Nonetheless, consistent with a ~10-fold greater potency towards MEK1/2 than MEK5, ERK5 activation is blocked at low micromolar concentrations by PD 035901 (for more on ERK5 inhibition, see Chen et al).114 The efficacy of allosteric inhibitors of MEK1/2 has gone beyond the laboratory, with a number of MEK1/2 targeting compounds undergoing contemporary development as therapeutics.110,113,115–119
A further expanding category of compounds that can inhibit the ERK1/2 pathway is being directed against Raf isoforms. In particular, B-Raf has come to the fore as an interesting target as a result of the high prevalence of B-Raf V600E mutations in melanomas.
A number compounds have been identified that primarily interact with this mutant form, such as dabrafenib, encorafenib, vemurafenib, GDC-0879 and PLX-4720.120–124 Further drugs that target Raf embody lower selectivity, with compounds such as AZ 628, RO5126766 and Sorafenib blocking more than one kinase.125–127 Likewise, GW5074, LY3009120, RAF265 (CHIR-265), SB 590885, TAK-632 and ZM 336372 mainly affect multiple isoforms of Raf.118,128–133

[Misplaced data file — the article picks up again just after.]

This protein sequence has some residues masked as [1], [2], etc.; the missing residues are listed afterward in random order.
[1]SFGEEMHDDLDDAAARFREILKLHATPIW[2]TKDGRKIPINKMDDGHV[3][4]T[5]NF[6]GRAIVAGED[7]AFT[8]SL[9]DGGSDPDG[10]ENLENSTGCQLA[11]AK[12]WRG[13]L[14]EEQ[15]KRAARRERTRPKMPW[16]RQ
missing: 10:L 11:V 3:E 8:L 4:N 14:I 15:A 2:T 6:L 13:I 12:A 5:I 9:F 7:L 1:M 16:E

JNK Pathway Inhibitors
SP 600125 is the most commonly utilized inhibitor of the JNK signaling pathway. Although it inhibits JNKs at concentrations between 50–100 nM, this compound also blocks several additional protein kinases with more or less equal potency.134 CEP 1347 (KT-7515) inhibits the JNK pathway, but it specifically inhibits the upstream mixed lineage kinases (MLKs), and therefore does not inhibit JNKs which are modulated in an MLK-independent manner.135
p38 pathway inhibitors
Several p38 inhibitors, such as SB 203580, have undergone development utilizing pyridinyl imidazoles as lead compounds.136,137 Crystallographic research indicates that SB 203580 obstructs ATP binding via interaction with the active site of p38, although this is only for the α and β isoforms and not p38 γ and δ.138 An important aspect of the ATP binding pocket affecting inhibitor selectivity is the gatekeeper residue, which is a threonine residue at position 106 for p38 α and β.139
The smaller size of the gatekeeper (in contrast to the glutamine and methionine side chains which occur in p38 γ and δ) permits accommodation of larger compounds in the active site.140 As a result of their small gatekeeper side chains, Raf isoforms can also interact with certain p38 inhibitors.141